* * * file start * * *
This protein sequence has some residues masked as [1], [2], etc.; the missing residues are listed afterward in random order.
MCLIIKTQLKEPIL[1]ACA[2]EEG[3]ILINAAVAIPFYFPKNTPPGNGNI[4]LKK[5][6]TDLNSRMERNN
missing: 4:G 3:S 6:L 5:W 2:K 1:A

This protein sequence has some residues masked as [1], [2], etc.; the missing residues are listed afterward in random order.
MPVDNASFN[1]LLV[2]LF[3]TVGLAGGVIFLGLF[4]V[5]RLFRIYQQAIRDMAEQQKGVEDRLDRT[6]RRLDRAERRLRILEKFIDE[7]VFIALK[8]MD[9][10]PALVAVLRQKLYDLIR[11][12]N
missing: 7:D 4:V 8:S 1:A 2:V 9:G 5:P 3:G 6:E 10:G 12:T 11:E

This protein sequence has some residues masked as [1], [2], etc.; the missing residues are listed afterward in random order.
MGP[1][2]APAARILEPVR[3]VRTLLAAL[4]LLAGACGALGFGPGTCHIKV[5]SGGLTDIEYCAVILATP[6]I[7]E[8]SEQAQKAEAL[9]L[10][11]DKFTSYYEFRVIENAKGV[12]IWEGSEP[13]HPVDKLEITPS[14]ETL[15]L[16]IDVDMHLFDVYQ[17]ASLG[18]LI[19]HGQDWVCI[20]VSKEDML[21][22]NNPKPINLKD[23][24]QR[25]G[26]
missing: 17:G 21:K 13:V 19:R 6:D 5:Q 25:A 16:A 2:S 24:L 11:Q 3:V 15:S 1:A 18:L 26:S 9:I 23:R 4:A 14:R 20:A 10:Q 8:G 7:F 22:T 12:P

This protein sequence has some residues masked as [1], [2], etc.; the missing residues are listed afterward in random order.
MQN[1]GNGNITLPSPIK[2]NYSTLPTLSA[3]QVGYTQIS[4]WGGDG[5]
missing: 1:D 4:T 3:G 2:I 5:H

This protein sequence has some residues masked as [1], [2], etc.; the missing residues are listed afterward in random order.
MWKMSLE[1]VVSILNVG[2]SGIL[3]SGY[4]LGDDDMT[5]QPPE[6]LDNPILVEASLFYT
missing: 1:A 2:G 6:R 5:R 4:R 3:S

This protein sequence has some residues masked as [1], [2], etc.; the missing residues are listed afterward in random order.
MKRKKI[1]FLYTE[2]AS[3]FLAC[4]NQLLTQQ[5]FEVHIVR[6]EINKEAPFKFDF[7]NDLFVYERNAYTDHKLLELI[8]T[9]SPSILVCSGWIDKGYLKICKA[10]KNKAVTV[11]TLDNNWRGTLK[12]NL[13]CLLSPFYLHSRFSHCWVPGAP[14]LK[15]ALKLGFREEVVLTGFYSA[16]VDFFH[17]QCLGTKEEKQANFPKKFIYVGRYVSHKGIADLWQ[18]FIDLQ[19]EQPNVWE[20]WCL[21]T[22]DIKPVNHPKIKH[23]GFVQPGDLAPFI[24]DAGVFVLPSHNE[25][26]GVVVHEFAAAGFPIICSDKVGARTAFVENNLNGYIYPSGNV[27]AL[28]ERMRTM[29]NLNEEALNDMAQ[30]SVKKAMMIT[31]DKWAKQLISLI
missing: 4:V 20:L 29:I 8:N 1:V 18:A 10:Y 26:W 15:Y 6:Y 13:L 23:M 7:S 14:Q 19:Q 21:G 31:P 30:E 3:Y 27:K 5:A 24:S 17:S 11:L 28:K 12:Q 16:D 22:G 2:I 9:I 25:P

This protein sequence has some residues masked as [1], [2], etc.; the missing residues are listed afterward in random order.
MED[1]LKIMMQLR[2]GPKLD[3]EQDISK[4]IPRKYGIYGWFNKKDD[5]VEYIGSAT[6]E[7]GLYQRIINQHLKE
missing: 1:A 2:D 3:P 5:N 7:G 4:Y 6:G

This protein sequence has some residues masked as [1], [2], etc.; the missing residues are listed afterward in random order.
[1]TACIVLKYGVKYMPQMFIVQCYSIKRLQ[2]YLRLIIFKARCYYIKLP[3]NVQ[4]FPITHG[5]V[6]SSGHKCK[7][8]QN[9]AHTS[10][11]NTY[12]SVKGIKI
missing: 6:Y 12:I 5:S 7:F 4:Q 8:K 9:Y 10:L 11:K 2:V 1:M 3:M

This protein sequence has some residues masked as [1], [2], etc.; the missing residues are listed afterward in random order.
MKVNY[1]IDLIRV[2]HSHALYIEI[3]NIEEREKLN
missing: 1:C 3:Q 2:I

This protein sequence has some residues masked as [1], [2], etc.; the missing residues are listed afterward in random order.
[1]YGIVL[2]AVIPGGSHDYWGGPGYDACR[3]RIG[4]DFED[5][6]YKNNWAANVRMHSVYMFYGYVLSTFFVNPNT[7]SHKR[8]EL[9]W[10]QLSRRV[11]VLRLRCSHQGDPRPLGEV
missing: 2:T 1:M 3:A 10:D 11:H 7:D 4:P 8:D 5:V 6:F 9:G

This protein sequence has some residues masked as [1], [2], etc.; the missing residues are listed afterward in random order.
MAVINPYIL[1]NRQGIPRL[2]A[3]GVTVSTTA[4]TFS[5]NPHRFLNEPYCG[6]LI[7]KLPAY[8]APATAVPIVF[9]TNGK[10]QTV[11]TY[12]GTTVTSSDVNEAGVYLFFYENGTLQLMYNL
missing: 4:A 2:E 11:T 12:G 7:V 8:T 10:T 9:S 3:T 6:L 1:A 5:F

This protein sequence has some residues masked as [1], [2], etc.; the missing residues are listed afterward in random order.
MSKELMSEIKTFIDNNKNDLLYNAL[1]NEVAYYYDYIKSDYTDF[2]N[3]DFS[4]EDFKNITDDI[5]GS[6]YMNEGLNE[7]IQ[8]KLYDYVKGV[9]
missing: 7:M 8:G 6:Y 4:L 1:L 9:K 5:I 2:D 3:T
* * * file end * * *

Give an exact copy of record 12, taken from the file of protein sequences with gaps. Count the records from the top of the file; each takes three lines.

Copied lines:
This protein sequence has some residues masked as [1], [2], etc.; the missing residues are listed afterward in random order.
MSKELMSEIKTFIDNNKNDLLYNAL[1]NEVAYYYDYIKSDYTDF[2]N[3]DFS[4]EDFKNITDDI[5]GS[6]YMNEGLNE[7]IQ[8]KLYDYVKGV[9]
missing: 7:M 8:G 6:Y 4:L 1:L 9:K 5:I 2:D 3:T